EFC to recommend four-month water bill feeAug 17th, 2012 | By Jessica Gonzalez | Category: News
The Executive Finance Committee presented a plan to the administration and the public at their August 14 meeting that, if approved by the council next week, would put a $32 fee on
residents’ water bills starting September 1. The fee would keep the fire department safe from layoffs for the remainder of 2012.
The EFC, which consists of Councilmen Richie Lewis, Casey Hunnicutt, and Guy
McInnis, also presented the administration with a list of non-personnel line-item budget cuts that they anticipate will save an additional $1.2 million for the 2012 budget.
The $32 fee is to sustain the Fire Department— a $5.5 million cost to the parish annually— until the end of the year without having to make layoffs in that department.
The fee will be per address, not per water meter.
“A four-plex apartment would get four fees, and a two-plex would get two fees,” explained Executive Finance Committee Chairman Richie Lewis.
Lewis said that without the $32 water bill fee, residents would see rates go up on other home-related bills—a smaller fire department leads to higher insurance rates, he says.
“If we lose our firemen, we lose our insurance rating; everyone’s insurance across the parish is going to go up if we lose firemen,” Lewis said frankly.
“This is strictly for fire, not a fee for government services.”
The audience, made of firefighters and concerned homeowners,
met Lewis’ remarks with applause.
The EFC also said that on December 8, residents will have the opportunity to hit the polls and vote whether or not they want to keep the $32 monthly fee or instead replace that with
a 20-mil property tax.
“20-mils on an average house that’s $100,000 is going to come out to around $4.70 per month,” Lewis explained. “Provided that that tax passes by a vote of the people of the parish.”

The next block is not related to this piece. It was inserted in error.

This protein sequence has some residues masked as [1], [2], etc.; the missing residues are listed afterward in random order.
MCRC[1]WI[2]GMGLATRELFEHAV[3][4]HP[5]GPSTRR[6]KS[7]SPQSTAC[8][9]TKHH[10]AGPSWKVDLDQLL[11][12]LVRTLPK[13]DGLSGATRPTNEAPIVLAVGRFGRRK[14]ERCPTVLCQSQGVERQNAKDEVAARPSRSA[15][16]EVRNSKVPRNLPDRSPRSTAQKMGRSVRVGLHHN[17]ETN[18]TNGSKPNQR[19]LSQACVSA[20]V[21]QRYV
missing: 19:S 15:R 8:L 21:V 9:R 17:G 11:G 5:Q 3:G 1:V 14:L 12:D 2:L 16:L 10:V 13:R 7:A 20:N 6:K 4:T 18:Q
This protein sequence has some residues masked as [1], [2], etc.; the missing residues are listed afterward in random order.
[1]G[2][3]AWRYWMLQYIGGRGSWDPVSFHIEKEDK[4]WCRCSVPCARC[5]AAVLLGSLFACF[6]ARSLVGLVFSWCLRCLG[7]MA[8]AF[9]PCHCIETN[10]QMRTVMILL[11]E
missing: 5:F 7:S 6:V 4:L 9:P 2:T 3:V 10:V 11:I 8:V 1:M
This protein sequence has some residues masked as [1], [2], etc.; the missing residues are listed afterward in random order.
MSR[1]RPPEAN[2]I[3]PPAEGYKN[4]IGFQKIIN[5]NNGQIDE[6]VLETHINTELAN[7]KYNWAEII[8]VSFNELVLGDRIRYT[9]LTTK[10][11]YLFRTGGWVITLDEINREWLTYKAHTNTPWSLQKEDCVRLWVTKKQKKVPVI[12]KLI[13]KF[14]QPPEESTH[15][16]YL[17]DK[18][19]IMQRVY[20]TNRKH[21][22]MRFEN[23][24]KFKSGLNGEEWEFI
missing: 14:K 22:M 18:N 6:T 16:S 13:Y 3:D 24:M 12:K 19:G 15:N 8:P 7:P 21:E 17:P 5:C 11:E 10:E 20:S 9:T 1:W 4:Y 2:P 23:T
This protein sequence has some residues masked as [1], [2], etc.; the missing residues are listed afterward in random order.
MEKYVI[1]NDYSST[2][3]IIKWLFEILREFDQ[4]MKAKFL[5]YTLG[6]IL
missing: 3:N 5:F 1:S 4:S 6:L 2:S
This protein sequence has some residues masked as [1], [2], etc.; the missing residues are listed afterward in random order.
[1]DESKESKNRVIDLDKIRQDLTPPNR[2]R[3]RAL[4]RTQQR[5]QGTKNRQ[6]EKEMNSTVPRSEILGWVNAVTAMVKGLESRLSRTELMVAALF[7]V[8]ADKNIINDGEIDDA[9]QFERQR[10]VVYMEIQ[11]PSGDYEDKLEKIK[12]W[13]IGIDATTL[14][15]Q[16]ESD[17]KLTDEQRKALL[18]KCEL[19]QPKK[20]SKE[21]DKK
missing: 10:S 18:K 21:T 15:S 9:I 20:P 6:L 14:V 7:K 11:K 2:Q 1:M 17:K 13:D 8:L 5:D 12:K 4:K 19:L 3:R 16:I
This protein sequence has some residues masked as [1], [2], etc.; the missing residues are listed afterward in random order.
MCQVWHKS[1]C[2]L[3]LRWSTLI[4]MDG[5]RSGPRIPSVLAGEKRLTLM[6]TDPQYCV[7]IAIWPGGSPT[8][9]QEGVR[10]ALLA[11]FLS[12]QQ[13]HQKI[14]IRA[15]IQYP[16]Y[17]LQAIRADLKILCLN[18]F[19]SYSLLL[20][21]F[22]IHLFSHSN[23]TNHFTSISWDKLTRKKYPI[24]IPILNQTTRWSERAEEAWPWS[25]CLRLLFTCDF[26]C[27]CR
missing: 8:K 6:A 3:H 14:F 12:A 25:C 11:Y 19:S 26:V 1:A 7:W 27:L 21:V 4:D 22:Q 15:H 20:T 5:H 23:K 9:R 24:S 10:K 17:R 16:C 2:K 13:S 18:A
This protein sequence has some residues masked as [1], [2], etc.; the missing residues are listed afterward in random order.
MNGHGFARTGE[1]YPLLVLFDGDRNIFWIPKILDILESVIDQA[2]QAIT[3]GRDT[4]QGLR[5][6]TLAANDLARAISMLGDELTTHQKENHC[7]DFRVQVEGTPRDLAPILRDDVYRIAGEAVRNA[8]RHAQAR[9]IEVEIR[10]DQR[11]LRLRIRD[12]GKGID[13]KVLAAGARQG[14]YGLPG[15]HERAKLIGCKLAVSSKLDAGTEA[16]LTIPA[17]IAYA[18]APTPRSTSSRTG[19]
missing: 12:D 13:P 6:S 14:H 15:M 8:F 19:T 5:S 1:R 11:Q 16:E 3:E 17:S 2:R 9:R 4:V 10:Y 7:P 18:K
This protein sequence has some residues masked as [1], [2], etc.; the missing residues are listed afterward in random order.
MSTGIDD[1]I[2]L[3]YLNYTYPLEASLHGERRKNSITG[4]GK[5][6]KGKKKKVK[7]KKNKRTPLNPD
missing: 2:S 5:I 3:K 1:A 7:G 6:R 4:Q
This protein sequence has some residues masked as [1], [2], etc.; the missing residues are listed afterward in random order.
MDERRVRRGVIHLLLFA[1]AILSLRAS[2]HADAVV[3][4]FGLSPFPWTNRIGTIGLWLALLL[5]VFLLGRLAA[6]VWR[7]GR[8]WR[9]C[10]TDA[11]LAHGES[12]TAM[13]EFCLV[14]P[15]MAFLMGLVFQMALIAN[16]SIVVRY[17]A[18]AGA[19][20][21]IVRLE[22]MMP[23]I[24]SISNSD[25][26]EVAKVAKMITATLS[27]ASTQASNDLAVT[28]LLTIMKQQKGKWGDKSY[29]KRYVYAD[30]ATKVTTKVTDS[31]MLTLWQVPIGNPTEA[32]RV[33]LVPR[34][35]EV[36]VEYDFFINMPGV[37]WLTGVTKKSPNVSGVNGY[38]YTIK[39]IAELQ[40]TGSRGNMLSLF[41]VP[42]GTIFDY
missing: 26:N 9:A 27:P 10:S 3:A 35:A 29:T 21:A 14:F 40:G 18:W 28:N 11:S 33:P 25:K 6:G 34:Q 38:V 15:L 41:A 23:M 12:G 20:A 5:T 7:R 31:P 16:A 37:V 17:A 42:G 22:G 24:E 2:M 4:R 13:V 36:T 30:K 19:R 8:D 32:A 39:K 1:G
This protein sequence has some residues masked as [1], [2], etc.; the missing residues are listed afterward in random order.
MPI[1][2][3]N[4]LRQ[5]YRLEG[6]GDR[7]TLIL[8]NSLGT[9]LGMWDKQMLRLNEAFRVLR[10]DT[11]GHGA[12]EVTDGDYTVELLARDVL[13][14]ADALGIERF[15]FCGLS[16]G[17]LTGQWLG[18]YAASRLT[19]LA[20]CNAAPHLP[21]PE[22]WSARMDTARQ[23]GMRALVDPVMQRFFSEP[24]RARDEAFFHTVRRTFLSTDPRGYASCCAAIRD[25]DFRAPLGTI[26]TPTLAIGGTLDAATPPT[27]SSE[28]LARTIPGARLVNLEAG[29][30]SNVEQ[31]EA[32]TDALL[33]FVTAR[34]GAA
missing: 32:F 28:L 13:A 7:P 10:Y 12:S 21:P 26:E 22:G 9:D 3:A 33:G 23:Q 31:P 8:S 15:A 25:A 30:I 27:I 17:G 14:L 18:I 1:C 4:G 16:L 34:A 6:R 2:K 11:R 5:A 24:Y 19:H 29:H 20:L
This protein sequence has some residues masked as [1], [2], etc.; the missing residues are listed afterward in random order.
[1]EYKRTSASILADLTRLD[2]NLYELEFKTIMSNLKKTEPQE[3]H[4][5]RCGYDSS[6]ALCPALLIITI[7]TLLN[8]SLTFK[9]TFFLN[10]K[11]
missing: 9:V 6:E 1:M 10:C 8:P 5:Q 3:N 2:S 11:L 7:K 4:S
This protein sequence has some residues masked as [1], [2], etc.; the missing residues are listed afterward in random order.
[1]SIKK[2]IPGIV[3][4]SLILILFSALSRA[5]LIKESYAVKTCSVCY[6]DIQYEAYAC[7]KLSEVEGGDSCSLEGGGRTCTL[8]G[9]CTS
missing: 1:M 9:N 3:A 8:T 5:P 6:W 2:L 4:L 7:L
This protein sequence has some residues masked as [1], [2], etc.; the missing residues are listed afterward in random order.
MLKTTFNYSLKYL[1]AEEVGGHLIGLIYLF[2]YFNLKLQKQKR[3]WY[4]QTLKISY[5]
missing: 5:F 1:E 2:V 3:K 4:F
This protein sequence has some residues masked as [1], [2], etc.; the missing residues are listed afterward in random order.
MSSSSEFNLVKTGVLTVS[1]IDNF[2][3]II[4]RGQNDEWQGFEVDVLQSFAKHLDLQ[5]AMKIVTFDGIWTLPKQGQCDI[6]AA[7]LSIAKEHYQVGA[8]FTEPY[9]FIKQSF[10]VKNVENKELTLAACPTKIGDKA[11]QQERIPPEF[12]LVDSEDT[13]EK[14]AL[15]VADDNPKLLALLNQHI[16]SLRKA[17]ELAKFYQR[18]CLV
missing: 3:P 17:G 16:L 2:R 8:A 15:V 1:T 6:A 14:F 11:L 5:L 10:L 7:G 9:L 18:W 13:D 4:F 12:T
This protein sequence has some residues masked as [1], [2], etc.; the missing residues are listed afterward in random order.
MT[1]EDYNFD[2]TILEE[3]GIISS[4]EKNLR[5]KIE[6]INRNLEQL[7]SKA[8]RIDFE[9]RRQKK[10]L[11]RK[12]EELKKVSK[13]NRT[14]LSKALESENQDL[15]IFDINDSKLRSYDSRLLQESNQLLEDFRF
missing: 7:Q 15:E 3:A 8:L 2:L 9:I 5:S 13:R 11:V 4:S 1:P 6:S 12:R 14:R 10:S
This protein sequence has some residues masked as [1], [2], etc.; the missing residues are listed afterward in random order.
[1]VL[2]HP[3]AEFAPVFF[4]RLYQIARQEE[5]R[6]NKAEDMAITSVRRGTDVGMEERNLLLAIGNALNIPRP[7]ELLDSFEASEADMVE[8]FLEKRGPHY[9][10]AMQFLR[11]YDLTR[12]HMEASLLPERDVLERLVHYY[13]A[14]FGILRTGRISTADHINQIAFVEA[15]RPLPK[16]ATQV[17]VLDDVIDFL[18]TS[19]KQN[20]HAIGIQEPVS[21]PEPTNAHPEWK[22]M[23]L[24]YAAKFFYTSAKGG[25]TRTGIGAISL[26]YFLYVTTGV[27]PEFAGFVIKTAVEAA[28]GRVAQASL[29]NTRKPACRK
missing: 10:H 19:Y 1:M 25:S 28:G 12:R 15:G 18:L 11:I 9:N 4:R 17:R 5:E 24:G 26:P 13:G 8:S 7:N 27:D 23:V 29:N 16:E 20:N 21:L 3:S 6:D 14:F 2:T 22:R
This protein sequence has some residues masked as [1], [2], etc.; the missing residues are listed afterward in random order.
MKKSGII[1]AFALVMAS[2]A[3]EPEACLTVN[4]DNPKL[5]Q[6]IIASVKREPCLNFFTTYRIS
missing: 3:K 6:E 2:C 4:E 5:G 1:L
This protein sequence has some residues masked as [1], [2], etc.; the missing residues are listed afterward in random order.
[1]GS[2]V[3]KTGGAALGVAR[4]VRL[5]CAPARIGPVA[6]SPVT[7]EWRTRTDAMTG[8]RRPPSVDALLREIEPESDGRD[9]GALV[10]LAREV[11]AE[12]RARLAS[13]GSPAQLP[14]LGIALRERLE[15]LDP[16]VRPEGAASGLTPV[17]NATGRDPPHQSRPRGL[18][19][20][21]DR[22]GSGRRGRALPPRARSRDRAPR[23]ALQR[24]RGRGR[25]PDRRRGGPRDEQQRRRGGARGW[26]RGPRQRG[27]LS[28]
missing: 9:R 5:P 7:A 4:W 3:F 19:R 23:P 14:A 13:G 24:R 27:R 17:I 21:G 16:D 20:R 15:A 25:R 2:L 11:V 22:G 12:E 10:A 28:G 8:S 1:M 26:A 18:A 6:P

The parish charter, Section 2 – 17 (b), dictates that any increase in taxes or fees must first
be voted on by the people, unless done by way of an emergency
ordinance (see Section 2-14 (a) of the charter).
In terms of the four-month water bill fee, Chief Administrative Officer Jerry Graves Jr. says that years ago the parish sought an attorney general opinion on a similar matter, and based on
that opinion he believes that the recent fee increase proposal is not a violation of the parish
According to the Attorney General opinion, “a resolution for the tax must be approved by two-thirds of the total council before the proposal can be placed on a ballot for voter approval.
On the other hand, if either of the two ordinances in question imposes a fee, the fee can be implemented without voter approval and pursuant to Attorney General Opinion No. 06-0164-A, by merely adopting an ordinance.”
“This meeting was called today to let the public know what the fee was going to be, what it was going to be dedicated to, and that we are going to put it to the vote of the people in December— we just need to get to December,” Lewis explained. “If we don’t do anything, we won’t make it to December.”
The parish currently has a $2.3 million deficit for its 2012 budget, and will face a $10.3 million shortfall for 2013.
Residents who attended the meeting seemed to be in support of the EFC’s latest decision.
“I just want to tell you how important these men and women from the fire department are— I saw it first hand when my husband died; they stayed with me the whole time, and I’ll fight for them ‘till the end,” explained St. Bernard resident Catherine Serpas. “We did it for the hospital (passed a millage) and we can do it again, we just need to educate the public.”
The council will hold a public hearing on the fee increase before they vote on the matter at their August 21 council meeting.